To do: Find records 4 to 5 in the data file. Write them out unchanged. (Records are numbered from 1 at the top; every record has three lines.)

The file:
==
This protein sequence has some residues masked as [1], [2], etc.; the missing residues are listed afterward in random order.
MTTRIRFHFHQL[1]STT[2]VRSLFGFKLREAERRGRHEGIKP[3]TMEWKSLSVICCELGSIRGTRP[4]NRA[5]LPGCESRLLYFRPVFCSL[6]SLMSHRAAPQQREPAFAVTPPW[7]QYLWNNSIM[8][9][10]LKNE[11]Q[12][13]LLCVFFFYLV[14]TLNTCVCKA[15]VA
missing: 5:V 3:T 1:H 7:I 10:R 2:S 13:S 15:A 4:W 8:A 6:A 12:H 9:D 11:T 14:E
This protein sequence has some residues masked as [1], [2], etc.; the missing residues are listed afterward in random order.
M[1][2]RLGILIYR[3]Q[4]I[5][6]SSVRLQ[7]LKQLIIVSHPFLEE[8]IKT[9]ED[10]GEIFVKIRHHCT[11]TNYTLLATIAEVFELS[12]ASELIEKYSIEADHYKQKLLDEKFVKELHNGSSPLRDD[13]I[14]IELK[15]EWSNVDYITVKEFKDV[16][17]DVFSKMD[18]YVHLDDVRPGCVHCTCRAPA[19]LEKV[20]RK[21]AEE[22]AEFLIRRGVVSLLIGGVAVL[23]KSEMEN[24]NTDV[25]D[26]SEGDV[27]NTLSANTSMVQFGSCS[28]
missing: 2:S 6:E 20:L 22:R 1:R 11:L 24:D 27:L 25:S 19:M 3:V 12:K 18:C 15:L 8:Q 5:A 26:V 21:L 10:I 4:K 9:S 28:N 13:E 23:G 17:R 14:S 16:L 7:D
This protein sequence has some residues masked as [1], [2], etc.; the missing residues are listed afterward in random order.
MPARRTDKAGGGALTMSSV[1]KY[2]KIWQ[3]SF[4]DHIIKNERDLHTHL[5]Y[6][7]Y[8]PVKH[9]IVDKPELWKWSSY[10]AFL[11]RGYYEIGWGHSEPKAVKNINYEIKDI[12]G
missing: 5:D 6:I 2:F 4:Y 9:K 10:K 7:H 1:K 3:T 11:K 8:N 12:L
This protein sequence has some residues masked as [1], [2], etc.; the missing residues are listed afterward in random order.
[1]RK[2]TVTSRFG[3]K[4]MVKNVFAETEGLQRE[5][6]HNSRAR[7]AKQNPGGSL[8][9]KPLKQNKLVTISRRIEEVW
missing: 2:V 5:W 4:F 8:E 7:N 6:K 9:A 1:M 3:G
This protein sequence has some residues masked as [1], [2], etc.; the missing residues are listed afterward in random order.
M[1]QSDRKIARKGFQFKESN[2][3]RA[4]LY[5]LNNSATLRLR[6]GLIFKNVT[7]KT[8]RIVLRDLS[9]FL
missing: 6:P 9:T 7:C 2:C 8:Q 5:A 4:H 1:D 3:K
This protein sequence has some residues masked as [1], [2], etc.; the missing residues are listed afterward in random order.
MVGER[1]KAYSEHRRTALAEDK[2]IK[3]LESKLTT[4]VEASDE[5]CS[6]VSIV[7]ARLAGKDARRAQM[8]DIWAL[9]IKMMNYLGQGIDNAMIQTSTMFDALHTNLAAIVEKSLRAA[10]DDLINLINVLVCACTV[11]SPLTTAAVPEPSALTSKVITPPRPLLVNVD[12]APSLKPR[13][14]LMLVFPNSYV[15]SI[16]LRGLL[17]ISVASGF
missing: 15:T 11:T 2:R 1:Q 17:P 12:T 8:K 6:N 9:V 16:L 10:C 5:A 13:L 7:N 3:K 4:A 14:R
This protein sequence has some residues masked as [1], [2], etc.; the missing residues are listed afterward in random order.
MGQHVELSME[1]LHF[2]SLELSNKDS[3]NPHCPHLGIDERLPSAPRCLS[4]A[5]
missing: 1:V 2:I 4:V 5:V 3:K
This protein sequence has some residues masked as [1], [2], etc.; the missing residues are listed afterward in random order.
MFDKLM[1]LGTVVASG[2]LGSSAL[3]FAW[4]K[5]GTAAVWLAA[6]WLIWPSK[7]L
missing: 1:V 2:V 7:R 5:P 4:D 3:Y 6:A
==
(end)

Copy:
This protein sequence has some residues masked as [1], [2], etc.; the missing residues are listed afterward in random order.
[1]RK[2]TVTSRFG[3]K[4]MVKNVFAETEGLQRE[5][6]HNSRAR[7]AKQNPGGSL[8][9]KPLKQNKLVTISRRIEEVW
missing: 2:V 5:W 4:F 8:E 7:N 6:K 9:A 1:M 3:G
This protein sequence has some residues masked as [1], [2], etc.; the missing residues are listed afterward in random order.
M[1]QSDRKIARKGFQFKESN[2][3]RA[4]LY[5]LNNSATLRLR[6]GLIFKNVT[7]KT[8]RIVLRDLS[9]FL
missing: 6:P 9:T 7:C 2:C 8:Q 5:A 4:H 1:D 3:K